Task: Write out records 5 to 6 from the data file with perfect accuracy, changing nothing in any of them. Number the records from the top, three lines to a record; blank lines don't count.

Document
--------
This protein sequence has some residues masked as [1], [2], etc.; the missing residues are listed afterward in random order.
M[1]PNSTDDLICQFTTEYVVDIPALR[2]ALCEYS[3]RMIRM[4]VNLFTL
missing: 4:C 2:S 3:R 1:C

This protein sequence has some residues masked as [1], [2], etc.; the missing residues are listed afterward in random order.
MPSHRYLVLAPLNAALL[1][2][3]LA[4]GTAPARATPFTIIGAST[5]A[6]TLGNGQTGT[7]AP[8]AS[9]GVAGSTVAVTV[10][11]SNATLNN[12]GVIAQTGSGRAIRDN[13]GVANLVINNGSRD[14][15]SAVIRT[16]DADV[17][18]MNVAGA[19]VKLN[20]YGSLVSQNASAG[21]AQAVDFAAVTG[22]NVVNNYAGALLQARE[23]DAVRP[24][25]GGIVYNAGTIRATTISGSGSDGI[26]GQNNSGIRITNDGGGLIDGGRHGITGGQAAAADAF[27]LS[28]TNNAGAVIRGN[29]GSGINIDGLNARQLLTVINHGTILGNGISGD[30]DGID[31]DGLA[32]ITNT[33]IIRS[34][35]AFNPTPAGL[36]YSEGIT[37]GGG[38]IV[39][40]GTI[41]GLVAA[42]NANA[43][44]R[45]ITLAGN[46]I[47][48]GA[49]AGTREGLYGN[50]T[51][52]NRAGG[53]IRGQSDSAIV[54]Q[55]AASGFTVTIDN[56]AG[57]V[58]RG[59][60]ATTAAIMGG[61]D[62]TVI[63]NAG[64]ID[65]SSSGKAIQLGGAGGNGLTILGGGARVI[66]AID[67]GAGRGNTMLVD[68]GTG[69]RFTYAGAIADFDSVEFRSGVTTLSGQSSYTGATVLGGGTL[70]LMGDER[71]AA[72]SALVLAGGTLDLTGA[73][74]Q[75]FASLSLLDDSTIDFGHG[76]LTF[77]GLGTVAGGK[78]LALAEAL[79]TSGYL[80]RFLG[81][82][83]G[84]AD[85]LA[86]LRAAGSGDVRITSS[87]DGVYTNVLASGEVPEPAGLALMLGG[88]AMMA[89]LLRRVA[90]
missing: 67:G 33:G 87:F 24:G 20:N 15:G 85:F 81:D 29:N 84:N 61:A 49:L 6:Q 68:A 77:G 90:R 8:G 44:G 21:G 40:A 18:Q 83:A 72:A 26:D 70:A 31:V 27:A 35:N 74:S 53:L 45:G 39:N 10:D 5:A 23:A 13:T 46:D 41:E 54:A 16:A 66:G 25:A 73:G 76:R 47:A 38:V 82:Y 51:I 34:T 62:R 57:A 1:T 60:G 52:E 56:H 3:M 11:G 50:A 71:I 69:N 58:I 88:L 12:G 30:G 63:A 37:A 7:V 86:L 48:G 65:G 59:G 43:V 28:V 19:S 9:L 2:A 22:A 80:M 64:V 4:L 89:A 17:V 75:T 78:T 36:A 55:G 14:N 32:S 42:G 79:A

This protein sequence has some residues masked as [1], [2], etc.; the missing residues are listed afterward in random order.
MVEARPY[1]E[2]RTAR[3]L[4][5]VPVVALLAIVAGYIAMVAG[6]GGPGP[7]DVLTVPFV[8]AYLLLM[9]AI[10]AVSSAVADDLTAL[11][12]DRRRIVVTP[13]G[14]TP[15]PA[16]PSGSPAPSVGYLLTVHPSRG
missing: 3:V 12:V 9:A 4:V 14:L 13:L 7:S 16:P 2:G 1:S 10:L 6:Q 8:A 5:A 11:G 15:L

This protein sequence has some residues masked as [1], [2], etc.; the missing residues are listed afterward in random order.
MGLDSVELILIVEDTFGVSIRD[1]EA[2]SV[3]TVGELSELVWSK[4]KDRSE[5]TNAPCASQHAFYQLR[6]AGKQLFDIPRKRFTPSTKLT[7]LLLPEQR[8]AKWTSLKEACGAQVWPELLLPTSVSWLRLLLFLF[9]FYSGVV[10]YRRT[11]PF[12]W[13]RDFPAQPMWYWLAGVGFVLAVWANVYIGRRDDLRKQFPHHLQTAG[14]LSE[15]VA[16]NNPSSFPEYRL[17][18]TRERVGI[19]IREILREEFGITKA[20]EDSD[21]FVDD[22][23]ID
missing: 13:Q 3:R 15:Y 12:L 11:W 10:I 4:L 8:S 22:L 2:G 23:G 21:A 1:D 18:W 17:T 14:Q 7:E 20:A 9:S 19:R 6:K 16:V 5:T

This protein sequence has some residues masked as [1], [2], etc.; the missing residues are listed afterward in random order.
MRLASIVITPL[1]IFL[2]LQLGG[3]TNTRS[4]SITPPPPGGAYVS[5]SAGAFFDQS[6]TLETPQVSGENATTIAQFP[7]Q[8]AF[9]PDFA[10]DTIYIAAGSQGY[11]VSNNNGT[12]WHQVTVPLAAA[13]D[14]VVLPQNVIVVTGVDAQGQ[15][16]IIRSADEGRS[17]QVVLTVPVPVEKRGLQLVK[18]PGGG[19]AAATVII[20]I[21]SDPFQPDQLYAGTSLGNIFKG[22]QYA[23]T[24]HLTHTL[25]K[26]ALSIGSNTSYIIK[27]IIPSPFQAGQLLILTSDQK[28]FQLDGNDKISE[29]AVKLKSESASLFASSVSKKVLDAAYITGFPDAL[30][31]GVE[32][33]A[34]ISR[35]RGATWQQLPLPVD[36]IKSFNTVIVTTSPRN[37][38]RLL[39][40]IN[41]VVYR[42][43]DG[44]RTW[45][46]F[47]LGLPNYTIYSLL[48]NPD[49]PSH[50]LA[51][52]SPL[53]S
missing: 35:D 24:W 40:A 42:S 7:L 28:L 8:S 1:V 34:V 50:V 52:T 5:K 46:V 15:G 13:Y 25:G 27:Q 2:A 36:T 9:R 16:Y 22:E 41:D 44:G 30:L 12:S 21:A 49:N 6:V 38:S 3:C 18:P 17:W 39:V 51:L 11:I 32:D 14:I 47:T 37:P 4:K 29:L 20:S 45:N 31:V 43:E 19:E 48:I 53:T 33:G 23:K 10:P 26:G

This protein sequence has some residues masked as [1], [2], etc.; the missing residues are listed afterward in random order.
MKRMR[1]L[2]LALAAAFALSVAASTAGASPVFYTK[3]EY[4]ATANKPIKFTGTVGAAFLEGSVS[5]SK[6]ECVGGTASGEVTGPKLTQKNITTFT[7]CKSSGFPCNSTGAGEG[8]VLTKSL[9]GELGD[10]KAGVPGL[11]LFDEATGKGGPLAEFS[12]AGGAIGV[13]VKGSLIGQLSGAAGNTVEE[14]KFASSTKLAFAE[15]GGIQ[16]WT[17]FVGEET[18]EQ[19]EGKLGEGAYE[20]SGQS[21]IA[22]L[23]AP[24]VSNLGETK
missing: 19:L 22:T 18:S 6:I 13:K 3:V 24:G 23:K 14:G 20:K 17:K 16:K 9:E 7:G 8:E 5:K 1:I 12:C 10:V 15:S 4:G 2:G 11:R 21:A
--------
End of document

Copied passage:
This protein sequence has some residues masked as [1], [2], etc.; the missing residues are listed afterward in random order.
MRLASIVITPL[1]IFL[2]LQLGG[3]TNTRS[4]SITPPPPGGAYVS[5]SAGAFFDQS[6]TLETPQVSGENATTIAQFP[7]Q[8]AF[9]PDFA[10]DTIYIAAGSQGY[11]VSNNNGT[12]WHQVTVPLAAA[13]D[14]VVLPQNVIVVTGVDAQGQ[15][16]IIRSADEGRS[17]QVVLTVPVPVEKRGLQLVK[18]PGGG[19]AAATVII[20]I[21]SDPFQPDQLYAGTSLGNIFKG[22]QYA[23]T[24]HLTHTL[25]K[26]ALSIGSNTSYIIK[27]IIPSPFQAGQLLILTSDQK[28]FQLDGNDKISE[29]AVKLKSESASLFASSVSKKVLDAAYITGFPDAL[30][31]GVE[32][33]A[34]ISR[35]RGATWQQLPLPVD[36]IKSFNTVIVTTSPRN[37][38]RLL[39][40]IN[41]VVYR[42][43]DG[44]RTW[45][46]F[47]LGLPNYTIYSLL[48]NPD[49]PSH[50]LA[51][52]SPL[53]S
missing: 35:D 24:W 40:A 42:S 7:L 28:L 8:S 1:V 34:V 50:V 52:T 5:K 46:V 15:G 13:Y 25:G 27:Q 2:A 36:T 9:R 16:Y 22:E 41:D 44:G 30:L 12:S 21:A 49:N 6:V 38:S 3:C 18:P 17:W 39:V 51:L 11:I 32:D 14:I 47:T 37:P 4:K 29:L 20:S 45:N 31:V 43:E 19:E 48:I 53:T 33:G 23:K 10:P 26:G

This protein sequence has some residues masked as [1], [2], etc.; the missing residues are listed afterward in random order.
MKRMR[1]L[2]LALAAAFALSVAASTAGASPVFYTK[3]EY[4]ATANKPIKFTGTVGAAFLEGSVS[5]SK[6]ECVGGTASGEVTGPKLTQKNITTFT[7]CKSSGFPCNSTGAGEG[8]VLTKSL[9]GELGD[10]KAGVPGL[11]LFDEATGKGGPLAEFS[12]AGGAIGV[13]VKGSLIGQLSGAAGNTVEE[14]KFASSTKLAFAE[15]GGIQ[16]WT[17]FVGEET[18]EQ[19]EGKLGEGAYE[20]SGQS[21]IA[22]L[23]AP[24]VSNLGETK
missing: 19:L 22:T 18:S 6:I 13:K 3:V 24:G 23:K 14:G 20:K 17:K 16:K 9:E 7:G 8:E 5:K 1:I 12:C 10:V 15:S 4:G 2:G 11:R 21:A